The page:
(SNRIs). Examples of SNRIs include duloxetine (Cymbalta),
venlafaxine (Effexor XR), desvenlafaxine (Pristiq, Khedezla) and
levomilnacipran (Fetzima).
 Atypical antidepressants. These medications don't fit neatly
into any of the other antidepressant categories. They include
bupropion (Wellbutrin XL, Wellbutrin SR, Aplenzin, Forfivo XL),
mirtazapine (Remeron), nefazodone, trazodone and vortioxetine
(Trintellix).

 Tricyclic antidepressants. These drugs — such as imipramine


(Tofranil), nortriptyline (Pamelor), amitriptyline, doxepin,
trimipramine (Surmontil), desipramine (Norpramin) and
protriptyline (Vivactil) — can be very effective, but tend to
cause more-severe side effects than newer antidepressants. So
tricyclics generally aren't prescribed unless you've tried an
SSRI first without improvement.

 Monoamine oxidase inhibitors (MAOIs). MAOIs — such as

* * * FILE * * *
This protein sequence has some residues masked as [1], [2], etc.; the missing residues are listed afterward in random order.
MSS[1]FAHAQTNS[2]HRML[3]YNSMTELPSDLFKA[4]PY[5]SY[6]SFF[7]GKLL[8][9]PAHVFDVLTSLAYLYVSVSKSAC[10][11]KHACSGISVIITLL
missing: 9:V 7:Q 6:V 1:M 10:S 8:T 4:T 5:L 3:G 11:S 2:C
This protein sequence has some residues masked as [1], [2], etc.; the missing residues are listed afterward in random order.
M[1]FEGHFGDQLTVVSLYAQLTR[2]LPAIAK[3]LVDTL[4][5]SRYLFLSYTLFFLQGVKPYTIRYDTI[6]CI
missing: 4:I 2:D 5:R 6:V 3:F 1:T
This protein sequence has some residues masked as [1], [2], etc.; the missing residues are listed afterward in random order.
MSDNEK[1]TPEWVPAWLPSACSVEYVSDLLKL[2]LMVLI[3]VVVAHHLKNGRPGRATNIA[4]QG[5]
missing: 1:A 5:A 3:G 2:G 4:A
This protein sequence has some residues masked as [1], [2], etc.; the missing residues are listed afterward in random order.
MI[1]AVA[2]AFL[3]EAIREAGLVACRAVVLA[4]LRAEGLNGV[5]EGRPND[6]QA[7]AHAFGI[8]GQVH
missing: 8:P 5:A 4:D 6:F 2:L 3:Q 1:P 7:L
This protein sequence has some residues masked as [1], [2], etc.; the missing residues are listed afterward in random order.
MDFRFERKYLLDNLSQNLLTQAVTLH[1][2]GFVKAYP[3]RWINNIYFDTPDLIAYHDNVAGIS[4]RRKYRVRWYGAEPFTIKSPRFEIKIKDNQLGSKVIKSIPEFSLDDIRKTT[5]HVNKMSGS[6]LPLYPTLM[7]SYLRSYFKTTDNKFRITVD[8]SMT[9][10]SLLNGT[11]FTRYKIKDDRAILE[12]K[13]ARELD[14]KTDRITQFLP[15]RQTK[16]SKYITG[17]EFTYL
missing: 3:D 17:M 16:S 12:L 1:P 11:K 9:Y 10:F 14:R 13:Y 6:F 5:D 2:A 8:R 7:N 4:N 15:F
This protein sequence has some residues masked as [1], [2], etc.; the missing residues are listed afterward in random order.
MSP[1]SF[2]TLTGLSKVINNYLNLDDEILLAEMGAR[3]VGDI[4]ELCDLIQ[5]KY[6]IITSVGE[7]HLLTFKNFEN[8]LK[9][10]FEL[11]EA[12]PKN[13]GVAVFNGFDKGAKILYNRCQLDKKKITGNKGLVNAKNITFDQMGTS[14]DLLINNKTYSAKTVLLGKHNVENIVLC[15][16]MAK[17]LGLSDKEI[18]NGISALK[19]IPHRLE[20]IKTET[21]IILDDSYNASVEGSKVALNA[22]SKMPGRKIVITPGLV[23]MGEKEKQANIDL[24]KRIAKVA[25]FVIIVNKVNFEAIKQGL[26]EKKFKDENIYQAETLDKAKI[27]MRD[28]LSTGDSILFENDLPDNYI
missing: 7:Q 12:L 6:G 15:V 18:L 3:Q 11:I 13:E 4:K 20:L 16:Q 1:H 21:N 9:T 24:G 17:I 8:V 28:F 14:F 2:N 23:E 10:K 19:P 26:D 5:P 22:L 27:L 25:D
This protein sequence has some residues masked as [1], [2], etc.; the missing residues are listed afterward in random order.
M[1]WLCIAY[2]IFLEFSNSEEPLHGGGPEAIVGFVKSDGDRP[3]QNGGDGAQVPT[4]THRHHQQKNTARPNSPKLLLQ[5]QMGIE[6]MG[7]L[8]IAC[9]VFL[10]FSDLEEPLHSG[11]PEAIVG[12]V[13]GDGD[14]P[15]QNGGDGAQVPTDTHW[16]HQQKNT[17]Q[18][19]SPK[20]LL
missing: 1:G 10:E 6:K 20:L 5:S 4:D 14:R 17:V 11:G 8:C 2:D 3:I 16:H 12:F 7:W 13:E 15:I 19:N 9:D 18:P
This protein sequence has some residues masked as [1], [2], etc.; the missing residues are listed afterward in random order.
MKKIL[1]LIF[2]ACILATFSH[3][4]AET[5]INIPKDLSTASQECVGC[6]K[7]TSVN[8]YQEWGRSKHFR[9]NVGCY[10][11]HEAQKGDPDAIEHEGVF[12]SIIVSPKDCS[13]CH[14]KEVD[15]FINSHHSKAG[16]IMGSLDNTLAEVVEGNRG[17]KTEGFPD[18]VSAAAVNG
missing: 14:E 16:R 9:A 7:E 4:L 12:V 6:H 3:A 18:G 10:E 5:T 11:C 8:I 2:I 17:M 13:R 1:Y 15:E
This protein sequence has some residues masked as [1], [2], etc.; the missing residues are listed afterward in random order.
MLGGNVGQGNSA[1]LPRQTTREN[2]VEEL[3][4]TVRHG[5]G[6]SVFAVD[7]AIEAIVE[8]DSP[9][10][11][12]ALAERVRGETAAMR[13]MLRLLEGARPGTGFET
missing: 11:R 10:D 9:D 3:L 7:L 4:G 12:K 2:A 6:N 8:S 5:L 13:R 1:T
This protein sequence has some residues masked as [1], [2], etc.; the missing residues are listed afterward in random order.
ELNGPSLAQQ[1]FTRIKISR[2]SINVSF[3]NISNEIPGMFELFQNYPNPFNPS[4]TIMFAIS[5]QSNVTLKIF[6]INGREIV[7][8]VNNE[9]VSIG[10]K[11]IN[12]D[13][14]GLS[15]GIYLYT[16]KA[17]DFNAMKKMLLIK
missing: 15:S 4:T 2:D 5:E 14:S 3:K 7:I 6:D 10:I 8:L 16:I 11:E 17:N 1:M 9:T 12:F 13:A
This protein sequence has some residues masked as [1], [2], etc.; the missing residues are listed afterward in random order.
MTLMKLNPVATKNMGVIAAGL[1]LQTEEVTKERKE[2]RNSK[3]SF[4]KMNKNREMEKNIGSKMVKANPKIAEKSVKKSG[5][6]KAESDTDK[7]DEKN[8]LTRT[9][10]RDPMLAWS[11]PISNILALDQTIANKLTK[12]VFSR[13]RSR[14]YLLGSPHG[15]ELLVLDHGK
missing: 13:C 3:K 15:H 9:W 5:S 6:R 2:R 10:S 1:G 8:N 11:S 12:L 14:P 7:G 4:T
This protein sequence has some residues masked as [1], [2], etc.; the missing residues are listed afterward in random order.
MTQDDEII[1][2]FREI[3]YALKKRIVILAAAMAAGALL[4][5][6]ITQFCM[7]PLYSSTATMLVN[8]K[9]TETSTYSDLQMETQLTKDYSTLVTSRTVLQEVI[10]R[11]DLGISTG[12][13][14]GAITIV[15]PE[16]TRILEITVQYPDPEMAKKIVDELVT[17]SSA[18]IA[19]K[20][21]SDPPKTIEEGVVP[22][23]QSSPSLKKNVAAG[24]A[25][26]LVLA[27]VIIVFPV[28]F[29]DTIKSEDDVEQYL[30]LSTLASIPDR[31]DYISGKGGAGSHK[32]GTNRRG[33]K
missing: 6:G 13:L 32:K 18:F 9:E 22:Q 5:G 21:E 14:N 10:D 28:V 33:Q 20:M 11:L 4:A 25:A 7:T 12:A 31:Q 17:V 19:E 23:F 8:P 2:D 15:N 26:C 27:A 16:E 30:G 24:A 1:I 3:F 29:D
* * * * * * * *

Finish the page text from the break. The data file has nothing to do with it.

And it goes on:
tranylcypromine (Parnate), phenelzine (Nardil) and
isocarboxazid (Marplan) — may be prescribed, typically when
other drugs haven't worked, because they can have serious side
effects. Using MAOIs requires a strict diet because of
dangerous (or even deadly) interactions with foods ― such as
certain cheeses, pickles and wines ― and some medications
and herbal supplements. Selegiline (Emsam), a newer MAOI that
sticks on the skin as a patch, may cause fewer side effects than
other MAOIs do. These medications can't be combined with
SSRIs.

 Other medications. Other medications may be added to an


antidepressant to enhance antidepressant effects. Your doctor
may recommend combining two antidepressants or adding
medications such as mood stabilizers or antipsychotics. Anti-
anxiety and stimulant medications also may be added for short-
term use.